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Pull In Phone Monopoly ...

Rates in California could soar if the PUC loses its regulatory muscle.

July 01, 2002

If the state Senate passes a bill by Assemblyman Roderick Wright (D-Los Angeles), residential and business customers in California could end up being gouged $3 billion in inflated phone bills over the next five years.

AB 2958, which would strip the California Public Utilities Commission of most of its power to regulate monopoly phone companies, resoundingly passed the Assembly in May. Its principal beneficiary, SBC Communications, Pacific Bell's parent company, had expected it to sail through the Senate. After all, the Texas-based company has contributed nearly half a million dollars to state legislators' campaigns in just the current election cycle.

However, the Senate Energy, Utilities and Commerce Committee postponed a vote on the bill that had been set for last week. We can only hope that the committee's chairwoman, Sen. Debra Bowen (D-Marina del Rey), has begun to see AB 2958 for the shameful outrage it is.

The bill would prohibit the PUC, at least until 2007, from using either of its two tools for ensuring just and reasonable phone rates. The first tool, "profit sharing," allows the PUC to require phone companies to split profits in excess of 11.5% with customers. The second compels phone companies to pass along to customers some of the cost savings they gain from installing more efficient equipment.

It's not as though the PUC has regulated with a heavy hand. In fact, the requirement that equipment-efficiency savings be passed on to customers has never been invoked. But without such limits on the books, the companies, which are monopolies in most California cities, will have no incentive to be fair to consumers.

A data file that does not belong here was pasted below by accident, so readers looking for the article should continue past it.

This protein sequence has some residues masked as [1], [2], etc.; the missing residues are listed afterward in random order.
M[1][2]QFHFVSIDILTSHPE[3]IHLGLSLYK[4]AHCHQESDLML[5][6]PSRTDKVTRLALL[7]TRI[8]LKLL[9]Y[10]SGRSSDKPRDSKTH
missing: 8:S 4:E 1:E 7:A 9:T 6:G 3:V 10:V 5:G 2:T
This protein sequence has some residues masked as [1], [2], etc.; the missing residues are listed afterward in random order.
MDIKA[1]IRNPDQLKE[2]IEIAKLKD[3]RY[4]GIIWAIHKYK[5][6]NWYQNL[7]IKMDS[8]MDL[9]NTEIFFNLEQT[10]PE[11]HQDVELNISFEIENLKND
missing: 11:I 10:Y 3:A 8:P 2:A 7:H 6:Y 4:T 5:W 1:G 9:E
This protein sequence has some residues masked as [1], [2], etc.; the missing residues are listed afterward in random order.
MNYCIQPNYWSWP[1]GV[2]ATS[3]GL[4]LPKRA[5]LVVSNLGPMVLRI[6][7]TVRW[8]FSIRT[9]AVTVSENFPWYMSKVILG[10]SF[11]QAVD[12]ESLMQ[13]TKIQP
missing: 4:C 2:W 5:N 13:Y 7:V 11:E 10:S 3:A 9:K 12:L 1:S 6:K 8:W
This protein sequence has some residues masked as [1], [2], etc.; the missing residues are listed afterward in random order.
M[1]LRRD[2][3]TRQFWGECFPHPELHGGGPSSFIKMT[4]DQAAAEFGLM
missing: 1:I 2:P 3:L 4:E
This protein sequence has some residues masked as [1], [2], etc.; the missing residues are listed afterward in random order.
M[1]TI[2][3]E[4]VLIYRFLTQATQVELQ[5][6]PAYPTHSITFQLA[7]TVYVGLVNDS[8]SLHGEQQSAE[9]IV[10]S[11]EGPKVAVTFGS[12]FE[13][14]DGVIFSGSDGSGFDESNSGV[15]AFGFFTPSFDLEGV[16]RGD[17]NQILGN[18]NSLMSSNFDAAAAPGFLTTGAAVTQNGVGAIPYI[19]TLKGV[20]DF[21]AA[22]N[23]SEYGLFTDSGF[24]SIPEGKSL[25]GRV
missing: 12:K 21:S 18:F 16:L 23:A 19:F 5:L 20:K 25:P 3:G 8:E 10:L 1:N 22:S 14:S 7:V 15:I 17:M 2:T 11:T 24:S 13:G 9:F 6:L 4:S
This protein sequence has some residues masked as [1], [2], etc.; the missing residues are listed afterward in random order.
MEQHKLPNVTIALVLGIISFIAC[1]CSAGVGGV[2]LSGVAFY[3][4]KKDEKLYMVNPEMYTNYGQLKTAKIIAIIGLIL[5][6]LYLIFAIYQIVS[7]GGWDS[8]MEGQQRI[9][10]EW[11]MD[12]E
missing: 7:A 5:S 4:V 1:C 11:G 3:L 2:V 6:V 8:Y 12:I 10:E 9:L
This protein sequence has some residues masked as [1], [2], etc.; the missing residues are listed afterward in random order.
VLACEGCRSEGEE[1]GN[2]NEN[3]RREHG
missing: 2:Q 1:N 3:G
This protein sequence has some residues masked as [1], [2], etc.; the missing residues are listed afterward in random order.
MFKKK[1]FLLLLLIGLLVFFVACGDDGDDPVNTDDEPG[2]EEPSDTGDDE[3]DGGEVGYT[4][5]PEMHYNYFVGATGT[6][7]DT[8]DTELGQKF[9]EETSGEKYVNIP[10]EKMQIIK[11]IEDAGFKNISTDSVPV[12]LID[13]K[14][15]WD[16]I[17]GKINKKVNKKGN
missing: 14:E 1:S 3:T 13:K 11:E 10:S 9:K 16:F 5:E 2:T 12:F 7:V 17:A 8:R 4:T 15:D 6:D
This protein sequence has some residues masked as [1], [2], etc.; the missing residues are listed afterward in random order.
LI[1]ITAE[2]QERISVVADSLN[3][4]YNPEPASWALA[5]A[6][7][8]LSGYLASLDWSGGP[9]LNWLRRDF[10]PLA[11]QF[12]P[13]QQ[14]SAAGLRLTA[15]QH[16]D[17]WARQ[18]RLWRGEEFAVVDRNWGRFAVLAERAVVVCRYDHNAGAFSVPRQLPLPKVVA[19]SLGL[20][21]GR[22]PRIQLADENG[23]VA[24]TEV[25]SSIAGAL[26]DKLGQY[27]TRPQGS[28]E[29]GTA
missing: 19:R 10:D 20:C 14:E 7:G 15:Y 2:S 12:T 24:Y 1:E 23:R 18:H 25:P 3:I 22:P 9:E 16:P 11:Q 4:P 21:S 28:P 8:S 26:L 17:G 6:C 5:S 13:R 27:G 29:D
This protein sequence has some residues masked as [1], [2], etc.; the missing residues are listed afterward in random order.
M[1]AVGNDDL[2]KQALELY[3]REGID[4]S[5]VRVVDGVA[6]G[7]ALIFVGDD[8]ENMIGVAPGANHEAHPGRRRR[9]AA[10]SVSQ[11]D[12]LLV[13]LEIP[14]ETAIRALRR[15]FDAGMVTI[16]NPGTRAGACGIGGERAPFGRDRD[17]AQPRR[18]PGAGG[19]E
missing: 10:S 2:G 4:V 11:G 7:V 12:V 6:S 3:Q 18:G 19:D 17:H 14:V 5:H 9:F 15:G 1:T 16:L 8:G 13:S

SBC began fiercely stumping for the Wright bill in February, after a PUC audit found that SBC, by understating its net operating income by almost $2 billion from 1997 to 1999, had kept $350 million in excess profit it was supposed to share with California consumers. Wright, who received $14,000 in campaign donations from PacBell's political action committee in 2002 alone, promptly threatened to drastically cut back the Office of Ratepayer Advocates, the PUC's consumer advocacy arm, which had estimated that Wright's bill could cost consumers $3 billion. Then AB 2958 sped to the Assembly floor.

There, legislators struck by a collective amnesia over how their meddling in electricity deregulation in the mid-1990s led to disastrous energy price hikes and supply shortages, passed the bill 66 to 1.

SBC says it disputes the state's audit and plans to appeal the findings. Though the company has every right to challenge the math, it should not be allowed to kill the mathematicians or cripple the PUC, an agency that Californians had the good sense to create by constitutional amendment in 1911 to prevent gouging by utility monopolies.

We encourage Bowen to get rid of the measure in committee. If that fails, the full Senate should remember what voters thought of electricity deregulation. If that fails, Gov. Gray Davis should not hesitate to veto this anti-consumer, lobbyist-driven legislation.

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